While BJP could still sweep Beed’s assembly seats, alongside the assured win for Munde’s second daughter Pritam who is contesting the Lok Sabha bypoll from Beed, the turnout does not offer much certainty.

While Pankaja expects to be made a minister if the BJP forms a government in Maharashtra, she will be looking to punch above her weight if Beed’s assembly segments and the Marathwada region’s OBC votes go the BJP way.


Ajit Pawar
71 %

Supporters of 55-year-old Ajit Pawar, former deputy chief minister of Maharashtra, boast that most of the contenders who “dared” to contest against him in the previous four assembly polls lost their deposits.

But, the rise by 6 percentage points in the turnout from the 2009 polls could be an ominous sign for Ajit’s record, though not a threat.  He is still expected to win, but with a lower margin.

Since the late 1990s, when NCP chief Sharad Pawar turned his attention to the power corridors in the national capital, Ajit has steadily grown in stature and influence in the state and within his party. He contested his first poll in 1992 from Baramati and never looked back.

But in the last five years, the political scenario in his constituency has changed with rising anti-incumbency and allegations of corruption being levelled against Ajit, especially in irrigation projects. The desertion of the Dhangar community, once a trusted vote bank of the

Pawars, has added to Ajit’s worries. Of the 3.50 lakh voters in the constituency, about 85-90 thousand belong to the Dhangar community, who are unhappy with the NCP-Congress government for not responding favourably to the community’s demands of inclusion as an ST.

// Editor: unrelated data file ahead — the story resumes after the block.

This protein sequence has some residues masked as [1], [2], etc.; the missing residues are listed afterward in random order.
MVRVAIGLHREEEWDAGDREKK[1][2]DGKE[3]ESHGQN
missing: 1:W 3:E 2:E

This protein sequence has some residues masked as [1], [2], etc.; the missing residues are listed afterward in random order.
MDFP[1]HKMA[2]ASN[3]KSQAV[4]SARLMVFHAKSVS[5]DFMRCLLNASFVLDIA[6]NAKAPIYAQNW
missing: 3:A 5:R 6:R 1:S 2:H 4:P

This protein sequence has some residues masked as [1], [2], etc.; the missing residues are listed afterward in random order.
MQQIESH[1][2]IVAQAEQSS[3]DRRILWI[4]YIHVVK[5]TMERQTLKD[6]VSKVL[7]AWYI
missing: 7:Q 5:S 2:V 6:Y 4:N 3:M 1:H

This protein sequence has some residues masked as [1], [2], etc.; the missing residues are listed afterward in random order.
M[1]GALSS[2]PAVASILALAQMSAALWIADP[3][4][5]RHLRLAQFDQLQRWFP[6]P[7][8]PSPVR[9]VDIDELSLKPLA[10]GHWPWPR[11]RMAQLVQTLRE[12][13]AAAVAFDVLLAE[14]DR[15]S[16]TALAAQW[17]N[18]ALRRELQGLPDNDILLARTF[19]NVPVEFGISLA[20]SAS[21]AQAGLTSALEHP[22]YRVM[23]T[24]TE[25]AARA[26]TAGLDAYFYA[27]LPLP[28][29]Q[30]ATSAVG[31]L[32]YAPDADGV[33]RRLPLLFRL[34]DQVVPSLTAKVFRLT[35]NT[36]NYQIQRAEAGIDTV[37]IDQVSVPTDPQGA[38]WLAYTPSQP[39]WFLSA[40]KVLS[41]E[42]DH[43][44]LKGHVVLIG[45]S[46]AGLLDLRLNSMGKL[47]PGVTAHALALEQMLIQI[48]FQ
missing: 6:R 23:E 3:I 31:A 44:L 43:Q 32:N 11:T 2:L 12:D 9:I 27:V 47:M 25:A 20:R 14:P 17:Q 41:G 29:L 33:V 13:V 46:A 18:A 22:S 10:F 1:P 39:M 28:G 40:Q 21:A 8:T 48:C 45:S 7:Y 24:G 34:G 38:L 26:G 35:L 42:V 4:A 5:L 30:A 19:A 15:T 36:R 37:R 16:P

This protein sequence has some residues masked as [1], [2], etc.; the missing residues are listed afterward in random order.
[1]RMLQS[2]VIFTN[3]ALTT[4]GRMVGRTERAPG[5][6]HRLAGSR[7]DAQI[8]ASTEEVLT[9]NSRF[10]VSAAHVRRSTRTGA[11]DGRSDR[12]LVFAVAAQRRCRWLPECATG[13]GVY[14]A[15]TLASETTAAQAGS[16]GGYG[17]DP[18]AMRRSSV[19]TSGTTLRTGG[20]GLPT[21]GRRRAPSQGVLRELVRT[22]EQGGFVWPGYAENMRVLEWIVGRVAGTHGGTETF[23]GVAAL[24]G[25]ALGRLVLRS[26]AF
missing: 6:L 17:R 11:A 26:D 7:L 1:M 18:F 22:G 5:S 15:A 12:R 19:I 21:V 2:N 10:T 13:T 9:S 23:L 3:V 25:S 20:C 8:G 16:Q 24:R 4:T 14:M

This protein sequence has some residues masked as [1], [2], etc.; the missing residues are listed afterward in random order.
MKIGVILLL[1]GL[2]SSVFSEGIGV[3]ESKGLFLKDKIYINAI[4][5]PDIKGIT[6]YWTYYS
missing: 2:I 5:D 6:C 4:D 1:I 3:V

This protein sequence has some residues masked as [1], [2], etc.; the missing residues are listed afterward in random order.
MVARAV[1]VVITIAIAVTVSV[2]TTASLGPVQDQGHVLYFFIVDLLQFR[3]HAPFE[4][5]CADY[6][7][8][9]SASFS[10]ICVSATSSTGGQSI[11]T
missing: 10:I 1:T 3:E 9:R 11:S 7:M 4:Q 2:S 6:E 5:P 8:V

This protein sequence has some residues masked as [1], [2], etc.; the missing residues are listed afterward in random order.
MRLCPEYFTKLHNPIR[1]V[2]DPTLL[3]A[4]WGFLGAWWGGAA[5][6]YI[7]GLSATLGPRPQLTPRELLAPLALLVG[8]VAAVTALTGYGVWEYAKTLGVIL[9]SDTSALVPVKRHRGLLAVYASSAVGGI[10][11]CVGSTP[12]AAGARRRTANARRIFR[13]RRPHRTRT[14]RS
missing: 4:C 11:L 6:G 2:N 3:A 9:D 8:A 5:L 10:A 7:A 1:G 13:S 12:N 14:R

Veteran politicians, however, say that Pawar will post a comfortable win although the earlier trend of forfeiture of rivals’ deposits might not continue.

Nitin Sardesai
59.5 %

The going could be tough for Nitin Sardesai, sitting MLA of the MNS for the Mahim assembly constituency. This is a highly symbolic constituency for the Shiv Sena and the MNS, both of which consider it their crucible. The parties’ activists were seen hard at work throughout the day in the area.

Sardesai had defeated his rivals from Congress and Shiv Sena by a slim margin in 2009 when the voter turnout in the assembly constituency was relatively higher as compared to other Mumbai segments, at 50.38 percent.

This time, in a multi-cornered fight, there are more candidates in the fray to woo the largely Marathi-speaking population of the constituency, and a surge in the voter turnout could be anybody’s gain. In 2009, Sardesai had defeated Sada Sarvankar, who had at that time switched over to the Congress, by 8,926 votes. The candidate in the third position, Shiv Sena’s Adesh Bandekar, a Marathi television personality, was trailing Sarvankar by just 3,444 votes.

This time, Sarvankar is back in the Sena fold, the BJP has fielded debutant Vilas Ambekar, while Congress and NCP candidates will also pull some votes.  The higher turnout could be a result of sustained activity by partymen. The Maharashtrian population came out in large numbers. Sardesai’s fate will depend on which of the Senas polled more Marathi votes.

Subhash Desai
45 %

One of the Shiv Sena’s most senior MLAs in Mumbai, Subhash Desai, had defeated his prime competitor by a comfortable margin in the previous election when the voter turnout was very similar to that on Wednesday. The Goregaon assembly constituency segment registered a turnout over 45 per cent, not far below the 47.99 per cent it had recorded in 2009. The seat has emerged as a Sena bastion, having been won by Desai for two terms on the trot already.

Desai is widely seen as a favourite in this ballot war. He had defeated arch rival NCP’s Sharad Rao in 2009 by nearly 25,000 votes. This time too, Desai’s chief competition is from the NCP, which has fielded Sharad Rao’s son Shashank Rao. To a certain extent, BJP’s Vidya Thakur could also make her presence felt.